Mechanical and Automotive Engineering

July 9, 2016
Electronic Mechanical and

Kingston offers a range of teaching and research activities, delivering a portfolio of courses to over 600 students from foundation degree level right through to doctoral level. It has a hands on teaching approach and our courses encompass applications from all areas of engineering, enabling our students with the knowledge and flexibility to work across many industries, UK and overseas.

Our applied approach to teaching is supported by dedicated laboratories for automotive and mechanical engineering, including wind tunnels, rapid prototype machines, CNC machines, engine test cells, an automotive diagnostics lab featuring the latest industrial software packages, and the recent addition from National Instruments - electronic rapid prototyping equipment. Students have the opportunity to use leading technology and software, preparing them for industry.

Mechanical and Automotive Engineering has strong links with industry, Delphi, Lotus Engineering, MAN and Thales. Many of the innovative, hands on projects involve students as well as academics and we have received national and global coverage for a number of projects – including the development of an Eco racing bike, which attracted interest at the prestigious Isle of Man TT bike race in 2009, improving to achieve third place in 2011 and a Formula Student electric racing car.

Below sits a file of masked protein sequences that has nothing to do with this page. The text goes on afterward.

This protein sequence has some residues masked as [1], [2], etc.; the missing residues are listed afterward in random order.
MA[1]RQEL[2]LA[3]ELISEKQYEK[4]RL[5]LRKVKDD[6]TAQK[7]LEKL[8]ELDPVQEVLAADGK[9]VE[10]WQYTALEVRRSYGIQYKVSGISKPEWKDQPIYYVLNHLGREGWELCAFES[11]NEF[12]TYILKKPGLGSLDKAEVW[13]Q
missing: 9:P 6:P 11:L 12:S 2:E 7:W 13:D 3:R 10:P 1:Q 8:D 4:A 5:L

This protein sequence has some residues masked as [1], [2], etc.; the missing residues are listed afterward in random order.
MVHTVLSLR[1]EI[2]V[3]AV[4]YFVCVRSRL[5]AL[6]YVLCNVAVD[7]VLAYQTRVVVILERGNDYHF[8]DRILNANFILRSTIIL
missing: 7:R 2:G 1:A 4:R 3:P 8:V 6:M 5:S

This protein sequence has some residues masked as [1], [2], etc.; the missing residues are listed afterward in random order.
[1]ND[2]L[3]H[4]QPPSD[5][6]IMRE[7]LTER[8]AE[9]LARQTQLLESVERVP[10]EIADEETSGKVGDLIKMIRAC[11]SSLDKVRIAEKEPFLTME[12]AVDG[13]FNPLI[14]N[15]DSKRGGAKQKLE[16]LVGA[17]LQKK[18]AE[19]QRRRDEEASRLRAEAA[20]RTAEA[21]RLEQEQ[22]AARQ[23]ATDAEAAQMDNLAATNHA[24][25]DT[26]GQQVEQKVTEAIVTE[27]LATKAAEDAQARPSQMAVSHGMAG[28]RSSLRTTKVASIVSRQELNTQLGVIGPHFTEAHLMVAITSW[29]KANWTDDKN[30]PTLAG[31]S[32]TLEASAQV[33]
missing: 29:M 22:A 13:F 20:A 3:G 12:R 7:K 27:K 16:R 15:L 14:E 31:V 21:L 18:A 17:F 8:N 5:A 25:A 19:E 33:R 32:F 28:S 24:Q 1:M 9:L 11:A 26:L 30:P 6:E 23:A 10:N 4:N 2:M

Why Kingston?

Accreditation

Our Mechanical Engineering BSc, Automotive Engineering and Motorsport Engineering BSc courses are accredited by the Institution of Engineering and Technology (IET) and the BEng and MEng courses in Mechanical Engineering are accredited by the Institution of Mechanical Engineers (IMechE). All are accredited under licence from the UK regulator, the Engineering Council.

Accreditation is a mark of assurance that the degree meets the standards set by the Engineering Council in the UK Standard for Professional Engineering Competence (UK-SPEC). An accredited degree will provide you with some or all of the underpinning knowledge, understanding and skills for eventual registration as an Incorporated (IEng) or Chartered Engineer (CEng). Some employers recruit preferentially from accredited degrees, and an accredited degree is likely to be recognised by other countries that are signatories to international accords.

Source: sec.kingston.ac.uk
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